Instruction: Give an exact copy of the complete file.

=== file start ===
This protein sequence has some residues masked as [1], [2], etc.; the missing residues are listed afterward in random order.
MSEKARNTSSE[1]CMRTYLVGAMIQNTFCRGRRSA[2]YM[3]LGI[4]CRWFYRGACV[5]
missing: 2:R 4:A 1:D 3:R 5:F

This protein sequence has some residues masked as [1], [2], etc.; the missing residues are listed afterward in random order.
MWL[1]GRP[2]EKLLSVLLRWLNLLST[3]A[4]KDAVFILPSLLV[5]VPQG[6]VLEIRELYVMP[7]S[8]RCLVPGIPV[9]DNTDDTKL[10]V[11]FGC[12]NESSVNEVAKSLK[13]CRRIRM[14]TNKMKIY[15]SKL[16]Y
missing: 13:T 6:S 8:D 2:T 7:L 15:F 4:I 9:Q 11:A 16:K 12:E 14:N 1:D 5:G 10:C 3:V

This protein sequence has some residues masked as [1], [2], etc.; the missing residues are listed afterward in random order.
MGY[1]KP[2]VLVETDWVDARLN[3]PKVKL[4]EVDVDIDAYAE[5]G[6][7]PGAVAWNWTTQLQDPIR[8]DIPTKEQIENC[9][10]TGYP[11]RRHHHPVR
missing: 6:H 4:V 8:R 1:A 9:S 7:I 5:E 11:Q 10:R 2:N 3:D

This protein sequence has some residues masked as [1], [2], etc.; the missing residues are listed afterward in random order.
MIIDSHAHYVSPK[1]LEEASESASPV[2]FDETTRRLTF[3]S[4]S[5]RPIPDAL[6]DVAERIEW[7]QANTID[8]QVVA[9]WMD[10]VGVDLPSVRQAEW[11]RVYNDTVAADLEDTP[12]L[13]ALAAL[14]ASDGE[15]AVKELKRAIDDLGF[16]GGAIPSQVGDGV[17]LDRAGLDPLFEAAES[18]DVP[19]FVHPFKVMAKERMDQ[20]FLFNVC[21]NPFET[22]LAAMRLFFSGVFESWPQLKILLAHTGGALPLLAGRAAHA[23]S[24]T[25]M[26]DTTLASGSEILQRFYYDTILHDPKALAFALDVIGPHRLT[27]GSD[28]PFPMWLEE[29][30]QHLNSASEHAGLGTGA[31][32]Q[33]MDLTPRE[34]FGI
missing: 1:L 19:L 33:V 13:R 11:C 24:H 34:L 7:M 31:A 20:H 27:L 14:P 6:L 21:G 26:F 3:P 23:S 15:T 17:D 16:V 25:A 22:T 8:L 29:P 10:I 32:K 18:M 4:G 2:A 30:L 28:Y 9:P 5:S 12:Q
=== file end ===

This protein sequence has some residues masked as [1], [2], etc.; the missing residues are listed afterward in random order.
MSEKARNTSSE[1]CMRTYLVGAMIQNTFCRGRRSA[2]YM[3]LGI[4]CRWFYRGACV[5]
missing: 2:R 4:A 1:D 3:R 5:F

This protein sequence has some residues masked as [1], [2], etc.; the missing residues are listed afterward in random order.
MWL[1]GRP[2]EKLLSVLLRWLNLLST[3]A[4]KDAVFILPSLLV[5]VPQG[6]VLEIRELYVMP[7]S[8]RCLVPGIPV[9]DNTDDTKL[10]V[11]FGC[12]NESSVNEVAKSLK[13]CRRIRM[14]TNKMKIY[15]SKL[16]Y
missing: 13:T 6:S 8:D 2:T 7:L 15:F 4:I 9:Q 11:A 16:K 12:E 14:N 1:D 5:G 10:C 3:V

This protein sequence has some residues masked as [1], [2], etc.; the missing residues are listed afterward in random order.
MGY[1]KP[2]VLVETDWVDARLN[3]PKVKL[4]EVDVDIDAYAE[5]G[6][7]PGAVAWNWTTQLQDPIR[8]DIPTKEQIENC[9][10]TGYP[11]RRHHHPVR
missing: 6:H 4:V 8:R 1:A 9:S 7:I 5:E 11:Q 10:R 2:N 3:D

This protein sequence has some residues masked as [1], [2], etc.; the missing residues are listed afterward in random order.
MIIDSHAHYVSPK[1]LEEASESASPV[2]FDETTRRLTF[3]S[4]S[5]RPIPDAL[6]DVAERIEW[7]QANTID[8]QVVA[9]WMD[10]VGVDLPSVRQAEW[11]RVYNDTVAADLEDTP[12]L[13]ALAAL[14]ASDGE[15]AVKELKRAIDDLGF[16]GGAIPSQVGDGV[17]LDRAGLDPLFEAAES[18]DVP[19]FVHPFKVMAKERMDQ[20]FLFNVC[21]NPFET[22]LAAMRLFFSGVFESWPQLKILLAHTGGALPLLAGRAAHA[23]S[24]T[25]M[26]DTTLASGSEILQRFYYDTILHDPKALAFALDVIGPHRLT[27]GSD[28]PFPMWLEE[29][30]QHLNSASEHAGLGTGA[31][32]Q[33]MDLTPRE[34]FGI
missing: 1:L 19:L 33:V 13:R 11:C 24:H 34:L 7:M 31:A 20:H 27:L 14:P 6:L 21:G 26:F 3:P 23:S 15:T 17:D 16:V 25:A 22:T 8:L 29:P 10:I 32:K 18:M 4:G 2:A 30:L 28:Y 9:P 5:S 12:Q